Which one do you work for; Nestle, Whole Foods, Amazon or Coca-Cola?


Don't give a shiat about the water stuff. Just can't stand Consumer Reports. They're just an ad agency.
 
2020-06-24 7:09:58 PM  

AlgaeRancher: Russ1642: CR recently tested dozens of bottled water brands and found that Starkey Spring Water, introduced by Whole Foods in 2015, had concerning levels of arsenic, ranging from 9.49 to 9.56 parts per billion (PPB), at least three times the level of every other brand tested. Federal regulations require manufacturers to limit the amount of arsenic, a potentially dangerous heavy metal, in bottled water to 10 PPB. CR experts believe that level does not adequately protect public health.

Let's see, 9.56 < 10. They don't even report the uncertainty in the measurements. Consumer Reports, which I'd barely trust to test ballpoint pens, is an expert on levels of arsenic in water. Everything about this is so untrustworthy it's not worth discussing further.

If it's a matter of trust I will have to ask you to prove you actually exist.

Water quality testing however is basic science and is repeatable. Just send samples to multiple labs if you want to confirm the results.


Of course. Have a respectable institution publish the same report with the same interpretation and conclusions and it'll have a whole lot more meaning.
 
2020-06-24 7:11:49 PM  

nobody11155: Geotpf:

What is your problem with CR?  They do good, science-based work.

Er, no.  That myth was laid to rest with the Suzuki Samurai "tests".  For those who don't study history, or reporters, here's what happened:

1) Editor is given/bought for very cheap Suzuki Samurai (SS)
2) CR give Suzuki Samuari high ratings.
3) Editor one day spins out on ice covered road, sliding sideways hits a ditch, and flips over.
4) Editor demands that Suzuki give him a new one for free "or else".
5) Suzuki tells editor to stick it.
6) CR then does "tests" to prove the SS is prone to flipping more than other jeep-like vehicles.
7) All the vehicles including the SS pass the test.
8) Editor demands the test gets modified and weights added to raise the center of gravity until the SS will flip.
9) Test is run and re-run only on the SS until it flips.  None of the other vehicles had this modified test performed.
10) CR runs massive "expose" on how unsafe the SS is.


i mean, im not discounting that as some bullshiat from 35 years ago.  but unless they have exactly one editor and its still the same one who pulled that stunt, then chances are the dude was a one off.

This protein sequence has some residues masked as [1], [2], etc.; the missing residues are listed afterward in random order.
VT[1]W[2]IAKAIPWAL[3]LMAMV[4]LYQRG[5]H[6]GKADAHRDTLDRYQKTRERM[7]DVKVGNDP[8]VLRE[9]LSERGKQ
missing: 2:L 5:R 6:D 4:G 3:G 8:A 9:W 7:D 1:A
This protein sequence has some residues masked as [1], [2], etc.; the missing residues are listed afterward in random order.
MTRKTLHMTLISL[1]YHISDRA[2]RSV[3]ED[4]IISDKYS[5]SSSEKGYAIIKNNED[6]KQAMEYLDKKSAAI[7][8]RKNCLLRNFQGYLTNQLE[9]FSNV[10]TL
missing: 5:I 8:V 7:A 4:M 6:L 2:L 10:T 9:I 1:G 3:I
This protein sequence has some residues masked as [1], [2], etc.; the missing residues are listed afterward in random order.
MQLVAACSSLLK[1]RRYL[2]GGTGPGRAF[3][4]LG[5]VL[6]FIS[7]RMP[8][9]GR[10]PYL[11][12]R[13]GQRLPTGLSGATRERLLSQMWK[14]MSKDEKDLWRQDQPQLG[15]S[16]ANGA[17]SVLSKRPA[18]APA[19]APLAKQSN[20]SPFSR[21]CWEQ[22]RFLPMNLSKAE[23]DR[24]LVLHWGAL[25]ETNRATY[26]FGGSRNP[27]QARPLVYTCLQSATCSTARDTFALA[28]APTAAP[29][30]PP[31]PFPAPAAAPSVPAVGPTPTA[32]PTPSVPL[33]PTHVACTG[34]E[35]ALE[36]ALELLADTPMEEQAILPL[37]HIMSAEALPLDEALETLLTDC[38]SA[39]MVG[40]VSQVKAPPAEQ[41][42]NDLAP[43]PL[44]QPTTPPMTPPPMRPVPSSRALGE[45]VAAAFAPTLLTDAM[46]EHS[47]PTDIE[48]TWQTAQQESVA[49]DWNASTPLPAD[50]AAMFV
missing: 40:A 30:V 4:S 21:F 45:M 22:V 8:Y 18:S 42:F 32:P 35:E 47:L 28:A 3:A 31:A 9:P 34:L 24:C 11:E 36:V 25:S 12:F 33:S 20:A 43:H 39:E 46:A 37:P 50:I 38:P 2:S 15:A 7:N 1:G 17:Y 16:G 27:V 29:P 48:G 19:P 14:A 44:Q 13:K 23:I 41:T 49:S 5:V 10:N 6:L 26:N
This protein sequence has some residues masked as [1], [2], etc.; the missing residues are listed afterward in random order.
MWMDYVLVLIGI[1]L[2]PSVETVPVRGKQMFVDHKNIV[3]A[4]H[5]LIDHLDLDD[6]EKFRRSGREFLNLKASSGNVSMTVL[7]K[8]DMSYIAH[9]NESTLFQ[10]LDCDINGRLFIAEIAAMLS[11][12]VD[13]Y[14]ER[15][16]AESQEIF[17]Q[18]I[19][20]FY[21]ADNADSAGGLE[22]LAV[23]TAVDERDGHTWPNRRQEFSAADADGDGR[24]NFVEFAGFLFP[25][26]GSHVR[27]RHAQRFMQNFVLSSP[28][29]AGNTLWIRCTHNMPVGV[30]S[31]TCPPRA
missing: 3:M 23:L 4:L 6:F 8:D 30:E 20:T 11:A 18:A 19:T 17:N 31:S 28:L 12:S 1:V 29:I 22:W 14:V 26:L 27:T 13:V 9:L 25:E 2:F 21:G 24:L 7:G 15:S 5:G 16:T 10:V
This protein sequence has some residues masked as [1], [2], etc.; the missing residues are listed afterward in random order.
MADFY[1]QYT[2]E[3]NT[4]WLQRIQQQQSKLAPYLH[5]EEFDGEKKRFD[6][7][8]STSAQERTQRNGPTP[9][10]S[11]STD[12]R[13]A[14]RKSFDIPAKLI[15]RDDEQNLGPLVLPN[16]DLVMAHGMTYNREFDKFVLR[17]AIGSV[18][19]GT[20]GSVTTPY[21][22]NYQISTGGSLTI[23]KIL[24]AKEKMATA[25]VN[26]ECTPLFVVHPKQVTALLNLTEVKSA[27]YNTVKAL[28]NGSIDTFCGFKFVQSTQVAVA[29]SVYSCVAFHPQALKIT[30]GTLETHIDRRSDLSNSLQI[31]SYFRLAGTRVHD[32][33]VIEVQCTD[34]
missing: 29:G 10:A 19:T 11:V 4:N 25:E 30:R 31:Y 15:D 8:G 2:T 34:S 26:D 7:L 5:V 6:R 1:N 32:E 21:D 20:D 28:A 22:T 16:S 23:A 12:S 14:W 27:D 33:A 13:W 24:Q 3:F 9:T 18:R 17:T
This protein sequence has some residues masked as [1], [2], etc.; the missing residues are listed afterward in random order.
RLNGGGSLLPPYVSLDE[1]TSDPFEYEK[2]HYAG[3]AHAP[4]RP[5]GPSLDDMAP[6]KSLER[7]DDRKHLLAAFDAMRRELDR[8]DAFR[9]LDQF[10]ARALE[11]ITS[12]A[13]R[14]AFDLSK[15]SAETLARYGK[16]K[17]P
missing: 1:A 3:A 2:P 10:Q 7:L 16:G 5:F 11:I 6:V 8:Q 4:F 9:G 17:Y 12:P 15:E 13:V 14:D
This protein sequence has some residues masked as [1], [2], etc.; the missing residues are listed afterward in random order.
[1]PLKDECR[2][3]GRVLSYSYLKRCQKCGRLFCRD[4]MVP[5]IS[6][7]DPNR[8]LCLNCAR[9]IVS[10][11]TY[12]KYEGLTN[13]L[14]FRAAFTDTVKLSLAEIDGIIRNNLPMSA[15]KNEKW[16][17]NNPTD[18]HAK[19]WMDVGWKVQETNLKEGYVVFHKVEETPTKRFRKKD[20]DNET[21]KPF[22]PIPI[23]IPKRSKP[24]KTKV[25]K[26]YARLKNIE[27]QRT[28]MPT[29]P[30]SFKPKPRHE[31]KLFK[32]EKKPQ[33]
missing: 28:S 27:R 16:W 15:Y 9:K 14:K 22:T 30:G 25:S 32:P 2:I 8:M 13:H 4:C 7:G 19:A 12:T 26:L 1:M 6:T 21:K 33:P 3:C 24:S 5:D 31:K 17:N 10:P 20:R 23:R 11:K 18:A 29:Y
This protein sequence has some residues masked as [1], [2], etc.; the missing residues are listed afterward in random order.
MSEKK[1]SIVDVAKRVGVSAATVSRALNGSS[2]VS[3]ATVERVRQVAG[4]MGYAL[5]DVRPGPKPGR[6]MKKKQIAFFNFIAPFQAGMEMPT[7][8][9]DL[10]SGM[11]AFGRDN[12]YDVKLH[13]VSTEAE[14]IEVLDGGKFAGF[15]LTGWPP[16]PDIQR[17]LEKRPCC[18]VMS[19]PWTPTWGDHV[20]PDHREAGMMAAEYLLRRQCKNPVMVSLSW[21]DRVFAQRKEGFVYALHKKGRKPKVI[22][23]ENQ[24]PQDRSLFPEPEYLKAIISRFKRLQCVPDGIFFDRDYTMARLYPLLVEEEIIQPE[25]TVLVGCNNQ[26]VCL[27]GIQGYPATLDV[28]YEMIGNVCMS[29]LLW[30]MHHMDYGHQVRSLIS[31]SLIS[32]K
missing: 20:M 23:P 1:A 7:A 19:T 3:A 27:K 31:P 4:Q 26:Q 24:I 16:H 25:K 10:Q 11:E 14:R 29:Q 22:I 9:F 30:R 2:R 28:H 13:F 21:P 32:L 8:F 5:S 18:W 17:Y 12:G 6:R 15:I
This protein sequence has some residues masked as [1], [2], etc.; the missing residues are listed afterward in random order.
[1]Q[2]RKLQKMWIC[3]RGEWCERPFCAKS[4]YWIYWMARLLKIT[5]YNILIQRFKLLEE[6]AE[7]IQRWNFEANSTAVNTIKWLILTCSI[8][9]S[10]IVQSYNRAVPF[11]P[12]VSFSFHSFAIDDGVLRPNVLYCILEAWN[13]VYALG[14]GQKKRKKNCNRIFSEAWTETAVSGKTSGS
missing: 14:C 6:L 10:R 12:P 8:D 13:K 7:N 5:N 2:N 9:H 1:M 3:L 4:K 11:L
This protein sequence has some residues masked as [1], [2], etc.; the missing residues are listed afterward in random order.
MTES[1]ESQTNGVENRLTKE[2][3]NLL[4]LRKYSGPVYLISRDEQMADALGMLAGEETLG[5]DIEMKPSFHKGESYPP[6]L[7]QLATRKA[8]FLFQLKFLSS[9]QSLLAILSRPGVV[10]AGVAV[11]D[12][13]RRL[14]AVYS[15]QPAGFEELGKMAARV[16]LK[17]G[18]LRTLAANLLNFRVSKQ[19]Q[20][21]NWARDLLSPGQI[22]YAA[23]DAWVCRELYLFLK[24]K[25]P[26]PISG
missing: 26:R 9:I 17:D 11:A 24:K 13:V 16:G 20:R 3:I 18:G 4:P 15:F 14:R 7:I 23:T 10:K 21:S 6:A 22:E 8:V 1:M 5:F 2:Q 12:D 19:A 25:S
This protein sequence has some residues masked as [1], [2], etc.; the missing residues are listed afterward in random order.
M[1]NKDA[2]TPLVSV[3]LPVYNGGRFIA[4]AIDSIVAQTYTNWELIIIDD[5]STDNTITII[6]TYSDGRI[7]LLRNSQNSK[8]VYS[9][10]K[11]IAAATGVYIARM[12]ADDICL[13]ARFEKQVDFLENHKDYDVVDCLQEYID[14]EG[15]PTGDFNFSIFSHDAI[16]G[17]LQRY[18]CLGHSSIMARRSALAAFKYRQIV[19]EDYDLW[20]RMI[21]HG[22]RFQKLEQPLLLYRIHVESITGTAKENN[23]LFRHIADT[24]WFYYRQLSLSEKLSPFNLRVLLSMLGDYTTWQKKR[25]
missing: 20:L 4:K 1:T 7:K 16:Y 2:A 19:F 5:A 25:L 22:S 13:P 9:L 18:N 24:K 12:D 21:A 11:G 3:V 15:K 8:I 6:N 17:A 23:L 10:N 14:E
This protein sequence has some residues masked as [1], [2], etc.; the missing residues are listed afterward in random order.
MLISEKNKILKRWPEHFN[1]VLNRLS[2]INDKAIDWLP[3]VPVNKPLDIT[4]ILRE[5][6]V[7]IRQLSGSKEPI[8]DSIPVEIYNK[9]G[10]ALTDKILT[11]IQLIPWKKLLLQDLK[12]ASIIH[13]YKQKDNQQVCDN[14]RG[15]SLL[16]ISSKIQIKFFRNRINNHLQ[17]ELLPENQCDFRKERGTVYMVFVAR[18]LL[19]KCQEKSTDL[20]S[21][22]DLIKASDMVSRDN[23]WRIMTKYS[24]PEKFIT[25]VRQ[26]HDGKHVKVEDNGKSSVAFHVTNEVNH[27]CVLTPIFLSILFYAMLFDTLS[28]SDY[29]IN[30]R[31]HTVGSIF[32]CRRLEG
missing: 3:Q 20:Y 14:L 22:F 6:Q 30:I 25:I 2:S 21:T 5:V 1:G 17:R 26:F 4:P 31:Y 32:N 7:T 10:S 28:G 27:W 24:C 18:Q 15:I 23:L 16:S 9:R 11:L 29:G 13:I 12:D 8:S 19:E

2020-06-24 7:24:13 PM  

Russ1642: Avery614: Russ1642: CR recently tested dozens of bottled water brands and found that Starkey Spring Water, introduced by Whole Foods in 2015, had concerning levels of arsenic, ranging from 9.49 to 9.56 parts per billion (PPB), at least three times the level of every other brand tested. Federal regulations require manufacturers to limit the amount of arsenic, a potentially dangerous heavy metal, in bottled water to 10 PPB. CR experts believe that level does not adequately protect public health.

Let's see, 9.56 < 10. They don't even report the uncertainty in the measurements. Consumer Reports, which I'd barely trust to test ballpoint pens, is an expert on levels of arsenic in water. Everything about this is so untrustworthy it's not worth discussing further.

Which one do you work for; Nestle, Whole Foods, Amazon or Coca-Cola?

Don't give a shiat about the water stuff. Just can't stand Consumer Reports. They're just an ad agency.


Ah, well then, carry on. I've got no issue with that. I've always viewed them as suspect at best as well but never really researched CR. I also have a deep hatred for "water profiteers" like Nestle & Coca-Cola.

This article reminded me of all their bullsh*t over the last 3 decades and my eye started to twitch.
 
2020-06-24 7:28:08 PM  
Wait till you learn the truth about brown rice.
 
2020-06-24 7:36:47 PM  
No distinction between organic and inorganic arsenic?
I mean ideally it would be neither but only one of those is actually harmful
 
2020-06-24 7:41:44 PM  
I was involved with a group of NIH researchers that advocated arsenic level warning rates of >20 ppb because 1) anything less did not harm people (the Stats showed a curve that ~5 people out of 100 million would get cancer from 10 bbp arsenic, which in reality means zero, as carcinogens generally require a threshold concentration 2) measures to remove arsenic actually created a greater problem with production of high arsenic concentrated waste. 3) people are not as dependent on a single well source, such as in Bangladesh, where arsenic poisoning is endemic.
 
2020-06-24 8:03:23 PM  

169th Cousin: fragMasterFlash: I guess the old lace on the label really should have given it away.

[Fark user image image 250x378]


Really? Nothing?
Obscure?
Old Lace and Gertrude Yorkes?
Slipping Farkers.
 
2020-06-24 8:05:35 PM  

NateAsbestos: No distinction between organic and inorganic arsenic?
I mean ideally it would be neither but only one of those is actually harmful


Mercury is another one where the chemical form is extremely important. You can drink a cup of elemental mercury and shiat it out later and, well, it's not great but not terrible. However, there are organic forms that will kill you if you so much as look at them. And then there's everything in between. It's why you get experts to not only do your testing but to prepare the damn reports and make the public health guidelines. So when someone's telling you something scary about your water supply if you don't see alphabet soup after their name you can probably just ignore them.
 
2020-06-24 8:31:56 PM  
Came here for Ringo. Leaving satisfied.